What is Probate?

Posted by on Jul 22, 2015 in asset protection, corporate formation, estate planning, Family Law, Legal News, Probate, Real Estate, tax, Trusts, Wills |


The death rate in Florida is 100%, which means NO ONE can completely avoid the probate process. The term probate generally refers to the method by which your estate (the totality of the assets in your personal name at death) is administered and processed through the legal system after you die.  The probate process helps you divide and assign parts of your estate in an orderly and supervised manner. Your estate must be divided according to the specifics of your Will, if you die with a Will, or according to statute if you die intestate or without a Will. (Your debts and taxes must be paid before your beneficiaries receive their inheritance, for example).

If you have creditors at death, those debts must be satisfied before dividing the remainder of your assets, additionally there may be taxes due and those must be paid before distribution as well.  This means that the process of finding your creditors and paying those debts can take months and the distribution of the remainder to your heirs may become complicated.  There are legal methods that allow a person to make the process of distributing assets after death more efficient and less costly, which is an advantage to your family and loved ones and a wise investment.  Planning for the future will save your family members additional grief and possibly avoid conflict among family members and other beneficiaries.

Having a Will is a solid first step in the right direction to ease the probate process, but that is not all you need.  Placing your property in Trust to protect it from creditors, drafting a Power of Attorney, a Living Will and a Designation of Healthcare Surrogate are other methods to ensure that nothing is left to chance, that your family will be protected and that somebody you trust will make legal decisions for you when you are no longer able to make them yourself.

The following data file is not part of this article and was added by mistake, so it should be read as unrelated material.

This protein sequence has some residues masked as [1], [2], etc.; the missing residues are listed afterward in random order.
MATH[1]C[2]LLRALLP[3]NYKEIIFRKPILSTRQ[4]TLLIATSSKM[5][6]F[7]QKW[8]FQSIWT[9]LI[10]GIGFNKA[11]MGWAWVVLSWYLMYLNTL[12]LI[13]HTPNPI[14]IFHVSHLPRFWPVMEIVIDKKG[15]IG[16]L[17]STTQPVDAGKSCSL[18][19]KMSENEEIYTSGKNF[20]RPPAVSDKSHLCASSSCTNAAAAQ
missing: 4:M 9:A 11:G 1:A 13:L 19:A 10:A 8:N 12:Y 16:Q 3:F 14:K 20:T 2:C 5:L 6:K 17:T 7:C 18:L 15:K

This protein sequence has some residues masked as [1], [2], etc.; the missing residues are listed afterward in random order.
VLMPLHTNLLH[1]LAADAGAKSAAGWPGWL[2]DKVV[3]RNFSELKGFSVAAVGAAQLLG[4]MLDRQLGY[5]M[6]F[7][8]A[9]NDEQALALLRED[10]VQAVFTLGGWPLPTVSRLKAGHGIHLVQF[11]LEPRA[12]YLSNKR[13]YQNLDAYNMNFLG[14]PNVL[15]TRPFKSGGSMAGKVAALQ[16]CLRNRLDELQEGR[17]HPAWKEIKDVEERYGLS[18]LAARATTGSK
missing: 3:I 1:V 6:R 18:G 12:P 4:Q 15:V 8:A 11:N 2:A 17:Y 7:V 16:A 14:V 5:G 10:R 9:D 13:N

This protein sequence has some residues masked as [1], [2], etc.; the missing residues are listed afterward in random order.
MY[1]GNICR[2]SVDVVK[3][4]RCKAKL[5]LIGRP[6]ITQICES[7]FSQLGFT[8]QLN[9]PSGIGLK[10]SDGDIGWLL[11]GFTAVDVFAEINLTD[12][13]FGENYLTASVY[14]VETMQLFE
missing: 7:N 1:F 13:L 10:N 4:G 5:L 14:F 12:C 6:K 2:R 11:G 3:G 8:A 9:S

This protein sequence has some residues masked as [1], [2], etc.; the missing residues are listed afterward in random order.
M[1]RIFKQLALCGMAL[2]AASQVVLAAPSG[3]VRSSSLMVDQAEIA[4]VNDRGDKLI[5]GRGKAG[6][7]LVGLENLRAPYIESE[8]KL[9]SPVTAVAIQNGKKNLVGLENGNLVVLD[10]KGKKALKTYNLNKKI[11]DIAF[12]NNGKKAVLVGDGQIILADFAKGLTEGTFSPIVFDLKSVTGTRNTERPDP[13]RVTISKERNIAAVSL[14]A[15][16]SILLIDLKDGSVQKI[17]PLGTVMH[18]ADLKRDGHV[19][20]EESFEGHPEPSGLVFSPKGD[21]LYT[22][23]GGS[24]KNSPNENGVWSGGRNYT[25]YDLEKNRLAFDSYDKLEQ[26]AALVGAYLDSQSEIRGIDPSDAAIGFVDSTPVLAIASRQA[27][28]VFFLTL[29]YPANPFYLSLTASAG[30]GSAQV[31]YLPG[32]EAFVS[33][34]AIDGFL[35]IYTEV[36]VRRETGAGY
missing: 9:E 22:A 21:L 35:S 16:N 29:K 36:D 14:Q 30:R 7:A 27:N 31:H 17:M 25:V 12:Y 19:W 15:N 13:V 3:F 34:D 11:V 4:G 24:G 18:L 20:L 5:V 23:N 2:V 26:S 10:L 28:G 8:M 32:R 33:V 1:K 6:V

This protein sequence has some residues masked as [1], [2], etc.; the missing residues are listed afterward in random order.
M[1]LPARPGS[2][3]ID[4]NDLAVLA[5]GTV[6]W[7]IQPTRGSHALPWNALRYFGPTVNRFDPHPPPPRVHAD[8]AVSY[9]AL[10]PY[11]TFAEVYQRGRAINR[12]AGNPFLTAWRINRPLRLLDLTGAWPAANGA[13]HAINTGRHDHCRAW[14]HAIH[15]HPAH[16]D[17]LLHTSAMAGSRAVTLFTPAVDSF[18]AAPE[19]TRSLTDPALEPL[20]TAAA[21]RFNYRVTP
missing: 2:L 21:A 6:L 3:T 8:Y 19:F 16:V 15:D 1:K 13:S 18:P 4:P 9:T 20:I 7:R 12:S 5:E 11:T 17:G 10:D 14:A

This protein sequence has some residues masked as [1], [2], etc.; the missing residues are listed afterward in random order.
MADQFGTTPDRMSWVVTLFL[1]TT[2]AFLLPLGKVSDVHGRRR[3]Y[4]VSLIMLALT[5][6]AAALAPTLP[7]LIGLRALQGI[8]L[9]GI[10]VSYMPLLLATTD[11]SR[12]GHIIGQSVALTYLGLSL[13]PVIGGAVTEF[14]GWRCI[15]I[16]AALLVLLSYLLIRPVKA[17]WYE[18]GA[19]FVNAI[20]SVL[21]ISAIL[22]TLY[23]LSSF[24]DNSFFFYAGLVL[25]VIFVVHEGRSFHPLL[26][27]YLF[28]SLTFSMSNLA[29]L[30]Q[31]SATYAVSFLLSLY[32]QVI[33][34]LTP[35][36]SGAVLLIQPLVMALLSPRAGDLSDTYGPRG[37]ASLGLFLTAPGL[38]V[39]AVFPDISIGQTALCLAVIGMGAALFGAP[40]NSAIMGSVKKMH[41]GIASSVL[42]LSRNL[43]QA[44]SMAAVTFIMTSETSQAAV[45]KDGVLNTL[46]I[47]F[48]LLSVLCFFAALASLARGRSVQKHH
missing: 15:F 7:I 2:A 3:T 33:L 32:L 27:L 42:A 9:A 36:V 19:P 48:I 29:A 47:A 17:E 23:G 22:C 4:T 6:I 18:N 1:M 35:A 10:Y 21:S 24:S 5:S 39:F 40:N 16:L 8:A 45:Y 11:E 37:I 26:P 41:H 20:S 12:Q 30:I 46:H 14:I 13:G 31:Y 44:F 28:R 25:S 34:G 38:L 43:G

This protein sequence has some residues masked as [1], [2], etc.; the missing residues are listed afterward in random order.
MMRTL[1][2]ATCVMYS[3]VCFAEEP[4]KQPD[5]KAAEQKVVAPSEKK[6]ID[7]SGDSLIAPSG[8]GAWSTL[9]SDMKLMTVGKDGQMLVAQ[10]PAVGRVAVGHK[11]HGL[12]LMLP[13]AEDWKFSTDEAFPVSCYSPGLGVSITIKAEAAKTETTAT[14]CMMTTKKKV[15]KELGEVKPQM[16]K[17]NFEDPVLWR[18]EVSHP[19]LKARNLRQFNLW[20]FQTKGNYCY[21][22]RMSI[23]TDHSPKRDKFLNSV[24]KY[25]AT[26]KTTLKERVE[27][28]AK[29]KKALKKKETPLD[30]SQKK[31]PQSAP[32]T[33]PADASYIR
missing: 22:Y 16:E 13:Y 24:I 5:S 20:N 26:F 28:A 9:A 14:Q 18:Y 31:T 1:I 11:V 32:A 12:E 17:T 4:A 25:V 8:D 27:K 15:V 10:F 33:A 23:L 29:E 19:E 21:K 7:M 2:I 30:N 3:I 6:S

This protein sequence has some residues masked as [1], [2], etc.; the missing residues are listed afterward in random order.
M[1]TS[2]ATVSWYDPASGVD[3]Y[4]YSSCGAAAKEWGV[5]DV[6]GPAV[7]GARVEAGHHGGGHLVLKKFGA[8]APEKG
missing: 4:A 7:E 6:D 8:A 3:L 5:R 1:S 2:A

An attorney that specializes in estate planning can help explain the legal tools that are available to each individual depending on their financial situation and their specific needs.  Common methods that are utilized to avoid probate are Revocable Trusts which allow your property to be protected from creditors and susceptible to probate.  By scheduling a consultation an attorney can better explain the additional benefits of creating a revocable trust and how this can save you time and money in the long run.

It is important to note that you do not have to have a large estate to take advantage of the benefits of having your assets in a trust or any other legal estate planning tools.  This is a common misconception, but having an estate plan is something that everyone should give serious consideration to.  Additionally, it is also important to mention that although having an estate plan may not seem like a priority to most people, you need to be prepared for any eventuality.

Nobody likes to think about death or incapacity, but these are facts of life and it can happen to any of us at any given time.  If you have a family and if you have small children you should plan for their care in case you can no longer care for them and this is something that an estate planning attorney can help you with.

It’s a Wild world. Are you protected? SM

For more information on successful Florida estate planning and asset protection techniques, please contact the South Florida law firm of Wild Felice & Partners, P.A. at 954-944-2855 to schedule your free consultation.

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The Professional’s Asset Protection Guide

Posted by on Jul 21, 2015 in asset protection, estate planning |


A new lawsuit is filed every 30-seconds, and 16 million lawsuits are filed in the U.S. each year. It is clearly a Wild world out there, but there are ways that you can protect your assets from your not-so-friendly next door lawsuit opportunist. You are an especially viable target if you have something worth taking. There is no need to be alarmed, just prepared! An LLC or LLP can be your ultimate armor in protecting yourself from such lawsuits.

An LLC & LLP allows you to use and control an asset, yet you will not own the asset in your name. Rather, it will be owned by the LLC or LLP. Therefore, by separating your assets into several LLC’s, you are safeguarding them from being pulled into a lawsuit brought against you (or one another), as they are owned by the LLC.